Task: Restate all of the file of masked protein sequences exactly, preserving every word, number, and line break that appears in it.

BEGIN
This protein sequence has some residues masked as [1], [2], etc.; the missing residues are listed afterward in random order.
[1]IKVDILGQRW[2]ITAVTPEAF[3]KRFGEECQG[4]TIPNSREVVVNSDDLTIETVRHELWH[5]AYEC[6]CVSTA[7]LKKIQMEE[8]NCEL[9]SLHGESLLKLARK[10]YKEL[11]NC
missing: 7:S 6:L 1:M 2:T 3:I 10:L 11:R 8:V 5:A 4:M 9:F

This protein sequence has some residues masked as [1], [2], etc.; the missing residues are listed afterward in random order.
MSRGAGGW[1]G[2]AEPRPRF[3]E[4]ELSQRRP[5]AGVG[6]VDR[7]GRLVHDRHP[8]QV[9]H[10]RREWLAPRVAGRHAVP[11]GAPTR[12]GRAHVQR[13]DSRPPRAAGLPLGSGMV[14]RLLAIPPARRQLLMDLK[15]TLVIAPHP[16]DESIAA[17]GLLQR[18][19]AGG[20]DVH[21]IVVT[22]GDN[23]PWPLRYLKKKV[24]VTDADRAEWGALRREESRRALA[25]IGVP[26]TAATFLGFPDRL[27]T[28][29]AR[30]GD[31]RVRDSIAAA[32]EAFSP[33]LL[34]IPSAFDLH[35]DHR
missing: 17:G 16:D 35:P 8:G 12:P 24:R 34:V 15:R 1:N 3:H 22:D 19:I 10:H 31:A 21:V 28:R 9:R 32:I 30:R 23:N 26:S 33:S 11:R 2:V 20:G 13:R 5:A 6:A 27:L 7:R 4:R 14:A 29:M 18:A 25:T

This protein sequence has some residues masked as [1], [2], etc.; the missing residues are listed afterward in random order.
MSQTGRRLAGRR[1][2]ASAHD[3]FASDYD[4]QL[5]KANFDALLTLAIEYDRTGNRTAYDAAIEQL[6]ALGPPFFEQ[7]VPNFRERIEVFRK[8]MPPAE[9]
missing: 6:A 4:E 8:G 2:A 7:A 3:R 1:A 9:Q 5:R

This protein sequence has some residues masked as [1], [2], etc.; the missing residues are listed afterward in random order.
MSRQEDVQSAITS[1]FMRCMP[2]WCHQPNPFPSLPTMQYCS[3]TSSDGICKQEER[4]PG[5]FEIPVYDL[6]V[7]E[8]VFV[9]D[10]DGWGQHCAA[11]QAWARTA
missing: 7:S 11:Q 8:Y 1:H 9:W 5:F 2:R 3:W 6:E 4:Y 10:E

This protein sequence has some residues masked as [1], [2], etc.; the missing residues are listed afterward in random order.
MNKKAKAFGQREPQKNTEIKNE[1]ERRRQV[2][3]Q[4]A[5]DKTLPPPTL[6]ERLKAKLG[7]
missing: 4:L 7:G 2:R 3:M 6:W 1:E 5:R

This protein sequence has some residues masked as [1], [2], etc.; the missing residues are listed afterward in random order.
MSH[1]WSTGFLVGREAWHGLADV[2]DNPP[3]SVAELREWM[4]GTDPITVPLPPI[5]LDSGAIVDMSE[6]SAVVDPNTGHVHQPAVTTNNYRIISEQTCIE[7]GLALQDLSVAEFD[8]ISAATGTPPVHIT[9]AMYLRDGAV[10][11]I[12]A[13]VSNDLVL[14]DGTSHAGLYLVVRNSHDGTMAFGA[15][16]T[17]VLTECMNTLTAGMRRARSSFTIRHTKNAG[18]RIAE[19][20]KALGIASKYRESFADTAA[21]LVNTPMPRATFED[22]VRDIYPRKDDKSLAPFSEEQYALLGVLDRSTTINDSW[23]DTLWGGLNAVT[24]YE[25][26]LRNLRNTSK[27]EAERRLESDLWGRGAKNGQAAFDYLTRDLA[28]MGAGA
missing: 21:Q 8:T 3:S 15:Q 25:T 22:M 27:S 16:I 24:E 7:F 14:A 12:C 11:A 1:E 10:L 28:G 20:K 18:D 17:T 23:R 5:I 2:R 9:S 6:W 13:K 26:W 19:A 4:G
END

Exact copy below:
This protein sequence has some residues masked as [1], [2], etc.; the missing residues are listed afterward in random order.
[1]IKVDILGQRW[2]ITAVTPEAF[3]KRFGEECQG[4]TIPNSREVVVNSDDLTIETVRHELWH[5]AYEC[6]CVSTA[7]LKKIQMEE[8]NCEL[9]SLHGESLLKLARK[10]YKEL[11]NC
missing: 7:S 6:L 1:M 2:T 3:I 10:L 11:R 8:V 5:A 4:M 9:F

This protein sequence has some residues masked as [1], [2], etc.; the missing residues are listed afterward in random order.
MSRGAGGW[1]G[2]AEPRPRF[3]E[4]ELSQRRP[5]AGVG[6]VDR[7]GRLVHDRHP[8]QV[9]H[10]RREWLAPRVAGRHAVP[11]GAPTR[12]GRAHVQR[13]DSRPPRAAGLPLGSGMV[14]RLLAIPPARRQLLMDLK[15]TLVIAPHP[16]DESIAA[17]GLLQR[18][19]AGG[20]DVH[21]IVVT[22]GDN[23]PWPLRYLKKKV[24]VTDADRAEWGALRREESRRALA[25]IGVP[26]TAATFLGFPDRL[27]T[28][29]AR[30]GD[31]RVRDSIAAA[32]EAFSP[33]LL[34]IPSAFDLH[35]DHR
missing: 17:G 16:D 35:P 8:G 12:P 24:R 34:V 15:R 1:N 3:H 22:D 19:I 10:H 31:A 21:V 28:R 9:R 32:I 30:R 23:N 26:S 33:S 11:R 2:V 20:G 13:R 5:A 6:A 27:L 7:R 4:R 14:A 29:M 18:A 25:T

This protein sequence has some residues masked as [1], [2], etc.; the missing residues are listed afterward in random order.
MSQTGRRLAGRR[1][2]ASAHD[3]FASDYD[4]QL[5]KANFDALLTLAIEYDRTGNRTAYDAAIEQL[6]ALGPPFFEQ[7]VPNFRERIEVFRK[8]MPPAE[9]
missing: 6:A 4:E 8:G 2:A 7:A 3:R 1:A 9:Q 5:R

This protein sequence has some residues masked as [1], [2], etc.; the missing residues are listed afterward in random order.
MSRQEDVQSAITS[1]FMRCMP[2]WCHQPNPFPSLPTMQYCS[3]TSSDGICKQEER[4]PG[5]FEIPVYDL[6]V[7]E[8]VFV[9]D[10]DGWGQHCAA[11]QAWARTA
missing: 7:S 11:Q 8:Y 1:H 9:W 5:F 2:R 3:W 6:E 4:Y 10:E

This protein sequence has some residues masked as [1], [2], etc.; the missing residues are listed afterward in random order.
MNKKAKAFGQREPQKNTEIKNE[1]ERRRQV[2][3]Q[4]A[5]DKTLPPPTL[6]ERLKAKLG[7]
missing: 4:L 7:G 2:R 3:M 6:W 1:E 5:R

This protein sequence has some residues masked as [1], [2], etc.; the missing residues are listed afterward in random order.
MSH[1]WSTGFLVGREAWHGLADV[2]DNPP[3]SVAELREWM[4]GTDPITVPLPPI[5]LDSGAIVDMSE[6]SAVVDPNTGHVHQPAVTTNNYRIISEQTCIE[7]GLALQDLSVAEFD[8]ISAATGTPPVHIT[9]AMYLRDGAV[10][11]I[12]A[13]VSNDLVL[14]DGTSHAGLYLVVRNSHDGTMAFGA[15][16]T[17]VLTECMNTLTAGMRRARSSFTIRHTKNAG[18]RIAE[19][20]KALGIASKYRESFADTAA[21]LVNTPMPRATFED[22]VRDIYPRKDDKSLAPFSEEQYALLGVLDRSTTINDSW[23]DTLWGGLNAVT[24]YE[25][26]LRNLRNTSK[27]EAERRLESDLWGRGAKNGQAAFDYLTRDLA[28]MGAGA
missing: 21:Q 8:T 3:S 15:Q 25:T 22:M 27:S 16:I 24:E 7:F 14:A 12:C 11:A 1:E 10:L 28:G 20:K 18:D 17:T 23:R 5:I 2:R 9:S 6:W 13:K 26:W 19:A 4:G